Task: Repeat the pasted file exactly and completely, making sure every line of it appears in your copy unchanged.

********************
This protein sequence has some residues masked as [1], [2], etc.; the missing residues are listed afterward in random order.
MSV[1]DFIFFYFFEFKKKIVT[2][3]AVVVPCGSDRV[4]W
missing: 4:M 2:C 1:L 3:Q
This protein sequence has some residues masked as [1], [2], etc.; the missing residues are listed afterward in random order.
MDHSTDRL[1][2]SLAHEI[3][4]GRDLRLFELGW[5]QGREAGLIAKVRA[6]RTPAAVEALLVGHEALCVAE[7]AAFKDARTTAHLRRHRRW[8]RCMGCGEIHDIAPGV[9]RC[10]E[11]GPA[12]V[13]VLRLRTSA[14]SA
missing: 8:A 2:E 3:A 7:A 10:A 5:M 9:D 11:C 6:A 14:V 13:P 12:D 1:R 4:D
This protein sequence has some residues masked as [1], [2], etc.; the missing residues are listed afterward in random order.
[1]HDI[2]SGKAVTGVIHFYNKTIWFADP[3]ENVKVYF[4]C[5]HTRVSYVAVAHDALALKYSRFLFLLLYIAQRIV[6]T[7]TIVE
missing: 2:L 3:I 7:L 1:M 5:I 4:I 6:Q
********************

This protein sequence has some residues masked as [1], [2], etc.; the missing residues are listed afterward in random order.
MSV[1]DFIFFYFFEFKKKIVT[2][3]AVVVPCGSDRV[4]W
missing: 4:M 2:C 1:L 3:Q
This protein sequence has some residues masked as [1], [2], etc.; the missing residues are listed afterward in random order.
MDHSTDRL[1][2]SLAHEI[3][4]GRDLRLFELGW[5]QGREAGLIAKVRA[6]RTPAAVEALLVGHEALCVAE[7]AAFKDARTTAHLRRHRRW[8]RCMGCGEIHDIAPGV[9]RC[10]E[11]GPA[12]V[13]VLRLRTSA[14]SA
missing: 8:A 2:E 3:A 7:A 10:A 5:M 9:D 11:C 6:A 14:V 13:P 12:D 1:R 4:D
This protein sequence has some residues masked as [1], [2], etc.; the missing residues are listed afterward in random order.
[1]HDI[2]SGKAVTGVIHFYNKTIWFADP[3]ENVKVYF[4]C[5]HTRVSYVAVAHDALALKYSRFLFLLLYIAQRIV[6]T[7]TIVE
missing: 2:L 3:I 7:L 1:M 5:I 4:I 6:Q